Results: Systemic acquired resistance, PR-1 induction and PR-5 induction were assessed in comparisons of npr1-2 and ndr1-1 mutant plants, double mutant plants, and wild-type plants. Systemic acquired resistance was displayed by all four plant lines in response to Pseudomonas syringae bacteria carrying avrB. PR-1 induction was partially impaired by either single mutation in response to either bacterial strain, but only fully impaired in the double mutant in response to avrRpt2. PR-5 induction was not fully impaired in any of the mutants in response to either avirulence gene.

Conclusion: Two pathways act additively, rather than in an obligatorily synergistic fashion, to induce systemic acquired resistance, PR-1 and PR-5. One of these pathways is NPR1-independent and depends on signals associated with hypersensitive cell death. The other pathway is dependent on salicylic acid accumulation and acts through NPR1. At least two other pathways also contribute additively to PR-5 induction.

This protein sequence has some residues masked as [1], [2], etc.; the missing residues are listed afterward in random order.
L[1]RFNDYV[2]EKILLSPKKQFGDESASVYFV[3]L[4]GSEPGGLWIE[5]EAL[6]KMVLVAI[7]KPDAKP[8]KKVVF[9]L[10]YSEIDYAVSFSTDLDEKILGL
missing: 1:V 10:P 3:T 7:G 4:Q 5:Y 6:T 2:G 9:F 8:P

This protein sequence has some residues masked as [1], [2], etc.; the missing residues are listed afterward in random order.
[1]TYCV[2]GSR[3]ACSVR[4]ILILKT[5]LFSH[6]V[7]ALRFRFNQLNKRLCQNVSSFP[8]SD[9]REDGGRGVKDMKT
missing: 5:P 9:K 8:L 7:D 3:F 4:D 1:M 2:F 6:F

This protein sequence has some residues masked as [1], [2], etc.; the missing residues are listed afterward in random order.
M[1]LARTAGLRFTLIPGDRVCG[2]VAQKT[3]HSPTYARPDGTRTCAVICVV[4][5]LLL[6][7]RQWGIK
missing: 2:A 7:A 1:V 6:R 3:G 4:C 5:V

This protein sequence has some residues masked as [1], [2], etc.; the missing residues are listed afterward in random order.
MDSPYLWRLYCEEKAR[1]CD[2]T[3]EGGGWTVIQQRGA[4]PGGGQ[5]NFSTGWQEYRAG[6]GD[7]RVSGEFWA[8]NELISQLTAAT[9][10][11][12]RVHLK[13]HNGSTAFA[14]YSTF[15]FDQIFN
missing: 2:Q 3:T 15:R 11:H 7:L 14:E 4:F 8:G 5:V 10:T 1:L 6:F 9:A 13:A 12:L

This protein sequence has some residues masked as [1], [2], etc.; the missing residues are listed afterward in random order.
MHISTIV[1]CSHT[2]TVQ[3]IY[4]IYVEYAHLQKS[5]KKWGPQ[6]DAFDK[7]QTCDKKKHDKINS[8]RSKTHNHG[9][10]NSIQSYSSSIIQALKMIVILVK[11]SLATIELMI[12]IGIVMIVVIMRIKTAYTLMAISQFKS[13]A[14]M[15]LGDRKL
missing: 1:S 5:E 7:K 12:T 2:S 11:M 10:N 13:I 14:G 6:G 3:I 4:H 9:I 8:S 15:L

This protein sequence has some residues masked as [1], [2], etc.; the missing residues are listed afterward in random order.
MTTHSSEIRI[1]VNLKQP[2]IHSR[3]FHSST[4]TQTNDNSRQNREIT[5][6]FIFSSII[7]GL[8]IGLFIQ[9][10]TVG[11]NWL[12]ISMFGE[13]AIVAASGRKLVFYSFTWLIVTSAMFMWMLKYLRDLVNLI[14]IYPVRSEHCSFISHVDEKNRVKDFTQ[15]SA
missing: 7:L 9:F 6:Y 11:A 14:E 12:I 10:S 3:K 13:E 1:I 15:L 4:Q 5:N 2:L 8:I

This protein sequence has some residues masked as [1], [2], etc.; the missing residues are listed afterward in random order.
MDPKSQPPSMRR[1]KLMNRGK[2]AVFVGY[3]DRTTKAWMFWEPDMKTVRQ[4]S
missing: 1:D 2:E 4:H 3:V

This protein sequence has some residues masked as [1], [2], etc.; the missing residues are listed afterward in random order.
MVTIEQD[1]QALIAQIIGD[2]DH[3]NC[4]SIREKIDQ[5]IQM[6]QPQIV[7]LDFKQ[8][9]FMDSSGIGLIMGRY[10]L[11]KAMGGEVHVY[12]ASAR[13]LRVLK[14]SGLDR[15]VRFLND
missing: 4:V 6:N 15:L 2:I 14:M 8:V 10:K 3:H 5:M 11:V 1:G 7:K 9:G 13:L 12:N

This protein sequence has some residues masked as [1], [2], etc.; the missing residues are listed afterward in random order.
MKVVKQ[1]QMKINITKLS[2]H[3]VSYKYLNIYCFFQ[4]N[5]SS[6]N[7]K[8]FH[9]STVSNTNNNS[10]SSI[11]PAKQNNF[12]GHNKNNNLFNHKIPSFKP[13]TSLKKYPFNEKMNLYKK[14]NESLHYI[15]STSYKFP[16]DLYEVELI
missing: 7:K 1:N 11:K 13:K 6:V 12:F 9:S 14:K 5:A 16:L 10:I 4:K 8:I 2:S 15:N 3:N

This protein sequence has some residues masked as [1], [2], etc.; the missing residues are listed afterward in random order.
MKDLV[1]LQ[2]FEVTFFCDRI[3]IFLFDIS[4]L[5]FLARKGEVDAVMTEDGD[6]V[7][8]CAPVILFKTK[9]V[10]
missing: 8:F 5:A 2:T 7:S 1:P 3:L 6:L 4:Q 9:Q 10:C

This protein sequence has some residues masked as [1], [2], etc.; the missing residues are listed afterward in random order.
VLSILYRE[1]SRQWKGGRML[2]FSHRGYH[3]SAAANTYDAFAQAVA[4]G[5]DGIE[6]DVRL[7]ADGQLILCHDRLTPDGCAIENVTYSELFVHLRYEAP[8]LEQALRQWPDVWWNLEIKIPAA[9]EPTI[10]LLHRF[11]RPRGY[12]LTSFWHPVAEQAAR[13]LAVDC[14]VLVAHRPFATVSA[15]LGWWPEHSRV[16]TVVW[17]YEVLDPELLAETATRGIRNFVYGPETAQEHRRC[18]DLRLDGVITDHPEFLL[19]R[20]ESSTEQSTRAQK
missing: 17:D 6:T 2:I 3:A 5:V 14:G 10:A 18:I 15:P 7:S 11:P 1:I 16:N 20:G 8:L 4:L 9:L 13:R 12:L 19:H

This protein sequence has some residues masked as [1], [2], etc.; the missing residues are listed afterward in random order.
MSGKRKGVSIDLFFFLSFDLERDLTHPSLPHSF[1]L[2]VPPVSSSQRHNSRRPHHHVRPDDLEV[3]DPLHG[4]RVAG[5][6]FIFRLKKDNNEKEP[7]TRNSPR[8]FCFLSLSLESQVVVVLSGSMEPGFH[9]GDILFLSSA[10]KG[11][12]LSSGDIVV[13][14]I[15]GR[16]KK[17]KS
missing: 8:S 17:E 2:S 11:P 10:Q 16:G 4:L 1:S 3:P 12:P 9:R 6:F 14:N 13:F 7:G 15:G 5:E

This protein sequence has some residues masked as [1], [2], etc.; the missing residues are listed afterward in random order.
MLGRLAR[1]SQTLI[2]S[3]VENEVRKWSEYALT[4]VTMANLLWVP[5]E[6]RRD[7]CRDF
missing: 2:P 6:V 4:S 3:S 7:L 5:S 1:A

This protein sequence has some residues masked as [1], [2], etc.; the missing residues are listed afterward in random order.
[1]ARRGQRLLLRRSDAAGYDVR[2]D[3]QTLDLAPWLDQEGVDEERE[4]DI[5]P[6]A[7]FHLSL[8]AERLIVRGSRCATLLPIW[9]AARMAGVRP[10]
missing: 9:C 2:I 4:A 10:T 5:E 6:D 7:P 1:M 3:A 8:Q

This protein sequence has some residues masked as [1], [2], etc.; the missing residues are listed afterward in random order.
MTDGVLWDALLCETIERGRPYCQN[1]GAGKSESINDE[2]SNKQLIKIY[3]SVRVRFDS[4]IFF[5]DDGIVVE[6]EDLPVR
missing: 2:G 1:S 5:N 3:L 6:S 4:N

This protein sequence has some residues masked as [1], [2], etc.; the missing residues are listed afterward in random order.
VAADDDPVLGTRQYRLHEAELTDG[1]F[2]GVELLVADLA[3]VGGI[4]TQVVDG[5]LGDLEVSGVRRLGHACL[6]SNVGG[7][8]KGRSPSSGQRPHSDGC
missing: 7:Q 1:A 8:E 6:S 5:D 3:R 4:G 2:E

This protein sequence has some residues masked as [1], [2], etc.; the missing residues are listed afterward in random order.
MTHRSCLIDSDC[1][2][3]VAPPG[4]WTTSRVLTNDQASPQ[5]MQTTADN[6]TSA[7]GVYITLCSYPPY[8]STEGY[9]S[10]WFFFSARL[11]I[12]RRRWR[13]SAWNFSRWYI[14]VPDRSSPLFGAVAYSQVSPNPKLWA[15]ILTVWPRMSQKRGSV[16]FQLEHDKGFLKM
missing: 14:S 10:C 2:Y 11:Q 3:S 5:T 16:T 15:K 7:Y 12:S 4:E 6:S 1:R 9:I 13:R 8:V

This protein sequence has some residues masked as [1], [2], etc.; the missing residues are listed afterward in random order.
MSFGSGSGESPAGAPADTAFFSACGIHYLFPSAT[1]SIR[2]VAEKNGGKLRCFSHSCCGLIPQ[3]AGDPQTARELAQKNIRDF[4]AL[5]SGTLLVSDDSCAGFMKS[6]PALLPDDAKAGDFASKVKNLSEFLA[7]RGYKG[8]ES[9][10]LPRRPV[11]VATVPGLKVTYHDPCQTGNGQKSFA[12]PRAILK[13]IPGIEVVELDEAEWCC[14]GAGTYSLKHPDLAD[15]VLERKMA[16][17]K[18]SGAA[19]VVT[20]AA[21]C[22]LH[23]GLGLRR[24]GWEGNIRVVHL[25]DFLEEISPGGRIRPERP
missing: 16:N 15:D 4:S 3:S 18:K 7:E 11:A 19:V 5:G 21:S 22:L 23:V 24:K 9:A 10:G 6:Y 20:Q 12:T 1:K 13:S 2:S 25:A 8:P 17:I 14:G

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Boolean representation of signaling network The binary switches used to represent allele status at the NPR1 and NDR1 loci were rendered according to standard depictions in engineering texts. All other symbols are according to Genoud, Trevino Santa Cruz and Métraux [24]. Signal generators were rendered as rectangles with black boxes inside them set at one or zero. "Or" gates, indicating that either input is sufficient to give the specified output, were rendered as bullet shapes with concave left sides. "And" gates, indicating that both inputs are required to give the specified output, were rendered as bullet shapes with flat left sides. Signaling outputs that also serve as inputs to downstream events were rendered as open triangles. Branches in the pathway were indicated with filled circles to suggest the resemblance to contact points in electrical circuit diagrams.